Zebra’s may fix what Unicorns break, but that hasn’t stopped the investing world from their focus on hunting unicorns. Maybe a little in the impact investing space, but there the world of young companies is split into “startups” and “SMEs” with the latter still looked upon as potential unicorns and the latter often derided as unworthy of investment.
Rather than debate either of those two categories, we need a third category. Elephants.
What sets elephants apart is that they can grow to be huge, that they grow steadily and rather quickly, and that most of all, while they have the mystique like a unicorn, they are real, not mythical.
But let’s leave the world of hypotheticals and look at four example elephant companies.
East Africa Fruits attended Fledge in 2014 when it was just 15 months old. It was started with $4,000 of savings from the founder. In year 1 it earned $100,000, and broke even. Fledge invested $17,000 and a handful of Angels lent the company another $50,000. Three years later the company earned over $1 million in annual revenues, paid back the loan in full, and did all that with no other outside investment. Series A closed in 2020 and the company now has over a $4 million run rate.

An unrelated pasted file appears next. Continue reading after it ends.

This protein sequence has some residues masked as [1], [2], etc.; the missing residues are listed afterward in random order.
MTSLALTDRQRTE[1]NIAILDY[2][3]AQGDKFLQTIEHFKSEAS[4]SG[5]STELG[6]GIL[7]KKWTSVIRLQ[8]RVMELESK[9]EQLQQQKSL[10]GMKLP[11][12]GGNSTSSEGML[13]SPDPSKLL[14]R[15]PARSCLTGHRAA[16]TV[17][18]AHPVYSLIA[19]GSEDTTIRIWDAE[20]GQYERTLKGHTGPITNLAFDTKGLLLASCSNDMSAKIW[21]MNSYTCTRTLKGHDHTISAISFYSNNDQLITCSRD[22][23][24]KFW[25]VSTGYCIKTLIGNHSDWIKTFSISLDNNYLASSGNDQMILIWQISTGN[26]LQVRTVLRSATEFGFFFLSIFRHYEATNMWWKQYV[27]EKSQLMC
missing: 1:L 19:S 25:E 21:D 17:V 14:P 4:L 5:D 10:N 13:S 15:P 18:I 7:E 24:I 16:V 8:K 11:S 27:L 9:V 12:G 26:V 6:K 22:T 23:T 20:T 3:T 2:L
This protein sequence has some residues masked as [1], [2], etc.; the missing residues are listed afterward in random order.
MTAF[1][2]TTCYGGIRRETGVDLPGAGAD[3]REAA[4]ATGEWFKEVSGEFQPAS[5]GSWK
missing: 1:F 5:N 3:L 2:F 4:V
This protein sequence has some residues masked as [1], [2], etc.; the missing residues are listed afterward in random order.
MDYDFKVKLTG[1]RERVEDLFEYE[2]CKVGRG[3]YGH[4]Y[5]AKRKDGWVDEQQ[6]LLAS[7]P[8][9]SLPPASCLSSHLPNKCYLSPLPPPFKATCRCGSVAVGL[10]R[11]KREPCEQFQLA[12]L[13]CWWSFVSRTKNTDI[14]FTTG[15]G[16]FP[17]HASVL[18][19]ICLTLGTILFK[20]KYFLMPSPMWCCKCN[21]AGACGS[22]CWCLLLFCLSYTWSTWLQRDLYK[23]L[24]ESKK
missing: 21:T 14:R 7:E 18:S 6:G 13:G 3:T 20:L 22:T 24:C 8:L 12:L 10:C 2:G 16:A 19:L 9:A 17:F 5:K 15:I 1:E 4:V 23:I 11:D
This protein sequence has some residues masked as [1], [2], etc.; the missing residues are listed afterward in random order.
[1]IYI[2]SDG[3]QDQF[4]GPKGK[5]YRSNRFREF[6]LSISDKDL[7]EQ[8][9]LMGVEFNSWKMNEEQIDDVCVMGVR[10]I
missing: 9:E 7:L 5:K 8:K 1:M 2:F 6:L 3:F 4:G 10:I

The founder of East Africa Fruits recommended that OBRI Tanzania apply to The Nature-Accelerator, powered by Fledge in 2018. They were at a $200,000 run rate at that time. Fledge invested €20,000 and OBRI’s friends and family added another $30,000. That was all that was needed for the company to grow past $1.1 million 18 months later. They are on track to earn $3 million this year, rather than the $2 million predicted back in 2018. The only new investment so far has been $75,000 from Africa Eats.
Last year a dairy company applied to Fledge. They had earned $132,000 in 2019. Fledge’s $20,000 was enough for them to buy a larger pasteurizer, putting the company at a $600,000 run rate. Two Angels lent the company another $45,000 and that was enough for the company to earn over $1.2 million for the year. They’ve already earned over $1 million in the first six months of 2021.
These sound extraordinary, thrice in a lifetime. But the same type of earnings leap is happening right how at Kalahari Honey in Botswana, Agro Supply in Uganda, PMP in Rwanda, and Tilaa in Ghana. It will likely happen to a dozen other companies in the Africa Eats portfolio in 2022.
These are not SMEs as in small, village-scale or city-scale businesses. These are young elephants that quickly grow to be multi-city on their way to national in scale, then regional, and someday some of them continental, household brands.
Elephants, much bigger and stronger than zebra, and real, measurable creatures, unlike unicorns.